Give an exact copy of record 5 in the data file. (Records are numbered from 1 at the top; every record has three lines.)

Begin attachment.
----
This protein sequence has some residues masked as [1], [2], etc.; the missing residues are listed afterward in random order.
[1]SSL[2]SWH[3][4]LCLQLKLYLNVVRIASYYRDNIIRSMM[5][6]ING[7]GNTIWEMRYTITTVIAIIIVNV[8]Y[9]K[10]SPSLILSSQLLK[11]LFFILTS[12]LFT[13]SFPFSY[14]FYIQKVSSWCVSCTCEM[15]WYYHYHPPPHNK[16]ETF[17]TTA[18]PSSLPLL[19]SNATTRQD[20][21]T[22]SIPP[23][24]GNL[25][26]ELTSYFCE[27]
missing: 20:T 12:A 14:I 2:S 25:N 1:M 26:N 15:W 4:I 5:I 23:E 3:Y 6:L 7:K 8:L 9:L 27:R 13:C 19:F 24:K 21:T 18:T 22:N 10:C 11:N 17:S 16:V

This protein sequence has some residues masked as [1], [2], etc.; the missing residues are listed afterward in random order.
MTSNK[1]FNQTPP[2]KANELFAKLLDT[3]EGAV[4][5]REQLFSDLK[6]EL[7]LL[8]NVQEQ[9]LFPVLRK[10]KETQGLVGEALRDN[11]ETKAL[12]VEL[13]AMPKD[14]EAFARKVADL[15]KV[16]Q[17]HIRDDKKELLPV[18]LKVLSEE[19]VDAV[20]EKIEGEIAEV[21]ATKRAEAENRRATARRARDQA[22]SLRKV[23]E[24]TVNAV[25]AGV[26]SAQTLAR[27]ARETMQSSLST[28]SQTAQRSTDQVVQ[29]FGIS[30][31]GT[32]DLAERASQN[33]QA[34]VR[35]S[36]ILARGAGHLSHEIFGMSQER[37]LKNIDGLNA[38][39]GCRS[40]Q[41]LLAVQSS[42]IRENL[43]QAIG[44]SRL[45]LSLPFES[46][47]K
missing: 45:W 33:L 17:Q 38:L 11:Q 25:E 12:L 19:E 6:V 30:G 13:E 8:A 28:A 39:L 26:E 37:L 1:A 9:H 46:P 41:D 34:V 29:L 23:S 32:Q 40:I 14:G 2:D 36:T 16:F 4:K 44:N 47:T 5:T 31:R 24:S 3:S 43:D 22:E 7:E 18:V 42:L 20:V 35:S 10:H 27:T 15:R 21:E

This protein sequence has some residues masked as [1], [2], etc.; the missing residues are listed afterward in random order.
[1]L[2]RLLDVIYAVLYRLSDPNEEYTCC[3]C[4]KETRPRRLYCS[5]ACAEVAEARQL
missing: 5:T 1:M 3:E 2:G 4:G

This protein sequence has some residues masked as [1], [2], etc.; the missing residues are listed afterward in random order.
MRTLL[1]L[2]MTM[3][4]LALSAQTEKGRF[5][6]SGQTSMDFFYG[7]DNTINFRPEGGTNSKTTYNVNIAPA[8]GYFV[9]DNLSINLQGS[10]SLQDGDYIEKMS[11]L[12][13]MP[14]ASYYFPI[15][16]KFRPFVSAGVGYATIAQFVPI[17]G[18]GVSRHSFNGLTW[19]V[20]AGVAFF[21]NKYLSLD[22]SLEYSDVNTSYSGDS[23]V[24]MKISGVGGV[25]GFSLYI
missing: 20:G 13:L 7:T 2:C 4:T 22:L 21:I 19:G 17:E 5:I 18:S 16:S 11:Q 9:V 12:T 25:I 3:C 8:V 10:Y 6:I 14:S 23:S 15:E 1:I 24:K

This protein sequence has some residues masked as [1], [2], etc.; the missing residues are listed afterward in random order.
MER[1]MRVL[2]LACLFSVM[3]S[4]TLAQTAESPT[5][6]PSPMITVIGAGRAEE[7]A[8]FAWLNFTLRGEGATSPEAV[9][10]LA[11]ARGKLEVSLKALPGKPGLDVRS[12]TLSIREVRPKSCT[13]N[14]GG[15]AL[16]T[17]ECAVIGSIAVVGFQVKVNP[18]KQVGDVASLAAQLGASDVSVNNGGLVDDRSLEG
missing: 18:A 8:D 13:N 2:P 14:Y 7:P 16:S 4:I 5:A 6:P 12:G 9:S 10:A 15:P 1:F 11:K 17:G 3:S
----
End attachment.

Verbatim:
This protein sequence has some residues masked as [1], [2], etc.; the missing residues are listed afterward in random order.
MER[1]MRVL[2]LACLFSVM[3]S[4]TLAQTAESPT[5][6]PSPMITVIGAGRAEE[7]A[8]FAWLNFTLRGEGATSPEAV[9][10]LA[11]ARGKLEVSLKALPGKPGLDVRS[12]TLSIREVRPKSCT[13]N[14]GG[15]AL[16]T[17]ECAVIGSIAVVGFQVKVNP[18]KQVGDVASLAAQLGASDVSVNNGGLVDDRSLEG
missing: 18:A 8:D 13:N 2:P 14:Y 7:P 16:S 4:I 5:A 6:P 12:G 9:S 10:A 15:P 1:F 11:K 17:G 3:S